Whether it was an earthquake or tremor, the success of UKIP at the European election has sent a shockwave through the political establishment.
UKIP celebrates after stunning election success>>>
An understandably euphoric Nigel Farage has now set his sights on propelling "the people's army" into Westminster and breaking the mould. In one of his less guarded moments, he said that the scale of his party's victory meant "anything was possible" and while UKIP would never form a government, it just might hold the balance of power after the election.
So, how realistic is it that UKIP will have MPs in Westminster? Mr Farage says the party will focus its efforts on a string of constituencies where it has already secured a power base. Ironically, this mimics the successful campaign strategy adopted by the Liberal Democrats in places like the west country.
Several Kent seats will be among the targets. Among them will be the two Thanet seats, Folkestone and Hythe and Sittingbourne and Sheppey. Or as Nigel Farage put it: "Yes, we do like to be beside the seaside."
Of course, the main problem is that, unlike the European election, MPs are voted in on the first-past-the-post system.
Still, in some of these seats UKIP has the benefit of a well-organised and enthusiastic base of activists and councillors, notably Thanet where UKIP now boasts seven county councillors out of the eight that represent the area. These things matter in campaigns where the margin between winning and losing will be tight.
Also on the plus side is that in most of these areas, UKIP did extremely well in terms of their share of the vote. In Thanet, the party took 46% of the vote compared to 24% in 2009. Many now expect Nigel Farage himself will contest Thanet South, where the Conservatives have yet to adopt a candidate following Laura Sandys' decision to stand down. That may cut both ways, of course - the leader is loved and loathed in equal measure - but on balance will be seen as an advantage.
UKIP's contention that it takes away as many votes from Labour as it does from the Conservatives has something in it but can it siphon away enough of their supporters to come through the middle?
Mid-term elections always see the government taking a kicking in the form of protest votes and, important though they are, UKIP will have campaign on more than just immigration and withdrawing from Europe at the general election. They will also be under even greater scrutiny by their opponents..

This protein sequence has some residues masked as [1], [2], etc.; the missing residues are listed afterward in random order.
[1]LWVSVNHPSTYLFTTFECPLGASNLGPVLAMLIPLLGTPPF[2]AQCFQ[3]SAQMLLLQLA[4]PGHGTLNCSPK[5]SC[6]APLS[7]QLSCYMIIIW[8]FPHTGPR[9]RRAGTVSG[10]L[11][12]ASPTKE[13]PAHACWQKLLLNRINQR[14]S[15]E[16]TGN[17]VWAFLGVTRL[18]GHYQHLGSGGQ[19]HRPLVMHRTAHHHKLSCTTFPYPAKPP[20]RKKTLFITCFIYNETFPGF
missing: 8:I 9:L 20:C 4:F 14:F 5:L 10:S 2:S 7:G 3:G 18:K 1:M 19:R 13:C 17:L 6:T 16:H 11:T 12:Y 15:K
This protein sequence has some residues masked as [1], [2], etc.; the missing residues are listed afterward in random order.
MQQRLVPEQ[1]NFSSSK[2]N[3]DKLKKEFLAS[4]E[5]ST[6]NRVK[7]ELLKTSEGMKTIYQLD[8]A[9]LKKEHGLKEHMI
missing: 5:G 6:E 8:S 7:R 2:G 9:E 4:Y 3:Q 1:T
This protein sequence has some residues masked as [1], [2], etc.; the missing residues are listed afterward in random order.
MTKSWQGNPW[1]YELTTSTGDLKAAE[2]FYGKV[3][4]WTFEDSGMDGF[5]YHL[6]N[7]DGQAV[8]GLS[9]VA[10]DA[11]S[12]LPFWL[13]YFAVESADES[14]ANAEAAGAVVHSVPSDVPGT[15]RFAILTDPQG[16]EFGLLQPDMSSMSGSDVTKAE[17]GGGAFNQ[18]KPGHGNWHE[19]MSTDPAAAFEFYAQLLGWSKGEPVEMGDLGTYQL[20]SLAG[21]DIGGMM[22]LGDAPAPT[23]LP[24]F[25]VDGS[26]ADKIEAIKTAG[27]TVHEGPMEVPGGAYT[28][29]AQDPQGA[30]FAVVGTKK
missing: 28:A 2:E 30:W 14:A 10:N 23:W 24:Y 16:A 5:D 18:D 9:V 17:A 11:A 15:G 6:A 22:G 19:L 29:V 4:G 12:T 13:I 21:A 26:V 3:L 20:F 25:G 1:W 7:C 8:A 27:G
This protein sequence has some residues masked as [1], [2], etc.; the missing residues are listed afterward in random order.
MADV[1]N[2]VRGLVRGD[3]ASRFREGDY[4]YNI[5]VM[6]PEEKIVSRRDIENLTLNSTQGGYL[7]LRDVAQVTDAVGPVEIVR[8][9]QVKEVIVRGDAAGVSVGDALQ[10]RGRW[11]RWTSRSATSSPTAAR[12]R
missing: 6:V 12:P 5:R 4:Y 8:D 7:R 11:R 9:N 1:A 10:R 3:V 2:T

Still, if ever there was a time for UKIP to make a parliamentary breakthrough, this is surely is it. The party's European success - albeit on a low turnout - is important because voters will now be less likely to think that putting a cross against "the people's army" is a waste.
Traditionally, the political map of Kent has been red and blue - and more often just blue. UKIP's success this week and at the county council election means the map is developing a distinctly purple tinge.
The European election results have left the main parties wondering what they can do to counter the threat of UKIP next May.
So far, they seem to think that if they can get their message across - or "deliver" their message - on key issues like immigration and the promise of a referendum, UKIP will be neutered. I am not so sure. Both Labour, the Lib Dems and the Conservatives have been hammering their key messages on these issues in the weeks running up to polling day.
It is not that they failed to spell out in detail what their position was - it was that voters did not believe them. Retreating to the same strategy but saying it much louder will not be enough.
Is Labour still suffering from Southern Discomfort? The party's share of the vote went up by more than 6% to 14.6% but fell way short of the Conservative share, which fell to 31%.
With a general election a year away, they will need to improve on that significantly if they are to have any chance of winning back any of the seats they lost in Kent in 2010. The message from party chiefs is that they know there is "more to do" but they can get there. There is nothing wrong with an optimistic outlook but these results make it less, rather than more likely that they are in a good position to win. (Some Conservatives were quietly pleased with the way their vote held up reasonably well).
In the key target seats of Dover and Chatham and Aylesford, they need a swing of 5.2% and 6.9% respectively. With national polls giving them only a narrow lead, that is a big hill to climb.